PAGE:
23. The composition of claim 1 further comprising polycarboxylic acid functional polyester.
24. The composition of claim 23 wherein said polycarboxylic acid functional polyester has a carboxylic acid equivalent weight of from 290 grams/equivalent to 3,000 grams/equivalent, and is present in said composition in an amount of from 1 percent by weight to 40 percent by weight, based on the total weight of resin solids.
Description
CROSS-REFERENCE TO RELATED APPLICATION

This application claims the benefit of U.S. Provisional Application Ser. No. 60/098603, filed Aug. 31, 1998, which is hereby incorporated by reference.

FIELD OF THE INVENTION

The present invention relates to thermosetting compositions of one or more carboxylic acid functional polymers and an epoxide functional crosslinking agent, such as tris(2,3-epoxypropyl) isocyanurate. The carboxylic acid functional polymer is prepared by atom transfer radical polymerization, and has well defined polymer chain structure, molecular weight and molecular weight distribution. The present invention also relates to methods of coating a substrate, and substrates coated by such methods.

BACKGROUND OF THE INVENTION

Reducing the environmental impact of coatings compositions, in particular that associated with emissions into the air of volatile organics during their use, has been an area of ongoing investigation and development in recent years. Accordingly, interest in powder coatings has been increasing due, in part, to their inherently low volatile organic content (VOC), which significantly reduces air emissions during the application process. While both thermoplastic and thermoset powder coatings compositions are commercially available, thermoset powder coatings are typically more desirable because of their superior physical properties, e.g., hardness and solvent resistance.

Low VOC coatings are particularly desirable in a number of applications, e.g., the automotive original equipment manufacture (OEM), industrial and appliance markets, due to the relatively large volume of coatings that are used. However, in addition to the requirement of low VOC levels, many manufacturers have strict performance requirements of the coatings that are used. Examples of such requirements include, good exterior durability, solvent resistance, and excellent gloss and appearance. While liquid topcoats can provide such properties, they have the undesirable drawback of higher VOC levels relative to powder coatings, which have essentially zero VOC levels.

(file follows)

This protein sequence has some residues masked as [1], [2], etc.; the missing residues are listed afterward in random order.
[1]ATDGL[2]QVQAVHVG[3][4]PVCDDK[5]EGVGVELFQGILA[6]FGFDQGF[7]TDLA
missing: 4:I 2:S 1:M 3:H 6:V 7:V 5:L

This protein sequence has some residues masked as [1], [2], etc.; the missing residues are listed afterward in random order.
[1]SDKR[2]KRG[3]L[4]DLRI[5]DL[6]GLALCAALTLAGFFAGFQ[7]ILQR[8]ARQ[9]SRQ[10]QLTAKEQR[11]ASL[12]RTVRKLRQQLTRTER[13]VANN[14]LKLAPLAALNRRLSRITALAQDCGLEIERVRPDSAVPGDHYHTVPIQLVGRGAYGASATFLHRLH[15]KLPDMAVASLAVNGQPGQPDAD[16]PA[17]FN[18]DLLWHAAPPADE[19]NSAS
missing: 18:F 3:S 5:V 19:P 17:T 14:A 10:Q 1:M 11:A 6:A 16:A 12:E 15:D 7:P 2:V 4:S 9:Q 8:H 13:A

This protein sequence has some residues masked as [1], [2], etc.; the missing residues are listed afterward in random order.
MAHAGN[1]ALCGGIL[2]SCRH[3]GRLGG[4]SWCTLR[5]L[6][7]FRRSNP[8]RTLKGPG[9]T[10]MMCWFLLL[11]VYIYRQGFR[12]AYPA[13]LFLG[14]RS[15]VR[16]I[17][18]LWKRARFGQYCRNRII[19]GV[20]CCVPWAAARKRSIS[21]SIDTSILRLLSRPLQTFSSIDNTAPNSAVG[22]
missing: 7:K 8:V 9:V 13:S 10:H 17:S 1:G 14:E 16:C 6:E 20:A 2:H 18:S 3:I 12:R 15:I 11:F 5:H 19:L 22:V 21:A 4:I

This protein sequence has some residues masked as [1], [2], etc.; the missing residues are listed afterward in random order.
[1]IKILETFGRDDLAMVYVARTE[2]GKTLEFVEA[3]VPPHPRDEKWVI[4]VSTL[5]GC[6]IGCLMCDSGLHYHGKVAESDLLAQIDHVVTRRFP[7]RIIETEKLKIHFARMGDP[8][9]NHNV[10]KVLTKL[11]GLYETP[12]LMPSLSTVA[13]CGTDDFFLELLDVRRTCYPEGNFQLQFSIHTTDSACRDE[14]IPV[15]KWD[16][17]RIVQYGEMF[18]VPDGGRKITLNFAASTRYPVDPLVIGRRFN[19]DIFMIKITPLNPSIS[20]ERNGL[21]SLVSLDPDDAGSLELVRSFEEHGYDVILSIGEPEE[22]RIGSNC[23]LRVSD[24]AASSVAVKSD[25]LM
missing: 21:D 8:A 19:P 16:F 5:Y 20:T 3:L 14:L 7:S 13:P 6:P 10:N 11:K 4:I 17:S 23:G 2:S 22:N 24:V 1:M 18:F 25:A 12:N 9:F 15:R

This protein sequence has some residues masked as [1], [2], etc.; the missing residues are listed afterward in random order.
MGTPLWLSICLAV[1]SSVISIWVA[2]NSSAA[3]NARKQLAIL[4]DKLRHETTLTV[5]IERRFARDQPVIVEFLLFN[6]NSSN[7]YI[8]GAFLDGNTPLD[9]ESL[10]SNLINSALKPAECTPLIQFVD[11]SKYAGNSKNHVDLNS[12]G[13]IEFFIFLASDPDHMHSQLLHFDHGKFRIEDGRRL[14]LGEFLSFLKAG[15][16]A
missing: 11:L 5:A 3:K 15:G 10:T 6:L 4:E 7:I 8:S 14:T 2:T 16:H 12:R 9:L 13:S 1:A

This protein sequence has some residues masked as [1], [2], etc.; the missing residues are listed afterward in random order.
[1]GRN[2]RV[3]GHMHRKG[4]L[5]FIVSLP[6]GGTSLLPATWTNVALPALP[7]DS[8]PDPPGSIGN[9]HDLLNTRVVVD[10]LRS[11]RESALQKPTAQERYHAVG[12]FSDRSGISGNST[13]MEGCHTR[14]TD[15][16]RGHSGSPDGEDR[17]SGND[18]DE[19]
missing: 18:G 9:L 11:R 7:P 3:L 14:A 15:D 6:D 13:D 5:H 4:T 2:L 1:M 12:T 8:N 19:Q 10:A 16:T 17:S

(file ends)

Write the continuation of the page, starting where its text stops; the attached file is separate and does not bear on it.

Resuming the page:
Powder coatings based on carboxylic acid functional polymers cured with epoxide functional crosslinkers, such as tris(2,3-epoxypropyl) isocyanurate, (“epoxy cured powder coatings”) are known and have been developed for use in a number of applications, such as industrial and automotive OEM topcoats. The epoxide functional crosslinker tris(2,3-epoxypropyl) isocyanurate is also commonly referred to as triglycidyl isocyanurate (TGIC). Such epoxy cured powder coatings, in which the crosslinking agent is TGIC, are described in, for example, U.S. Pat. Nos. 3,935,138, 4,242,253, 4,605,710, 4,910,287, 5,264,529 and 5,684,067. However, their use has been limited due to deficiencies in, for example, flow, appearance and storage stability. The binder of epoxy cured powder coatings compositions typically comprises polyester and/or acrylic polymers having carboxylic acid functionality. The carboxylic acid functional polymers used in such epoxy cured powder coatings compositions are typically prepared by standard, i.e., non-living, radical polymerization methods, which provide little control over molecular weight, molecular weight distribution and polymer chain structure.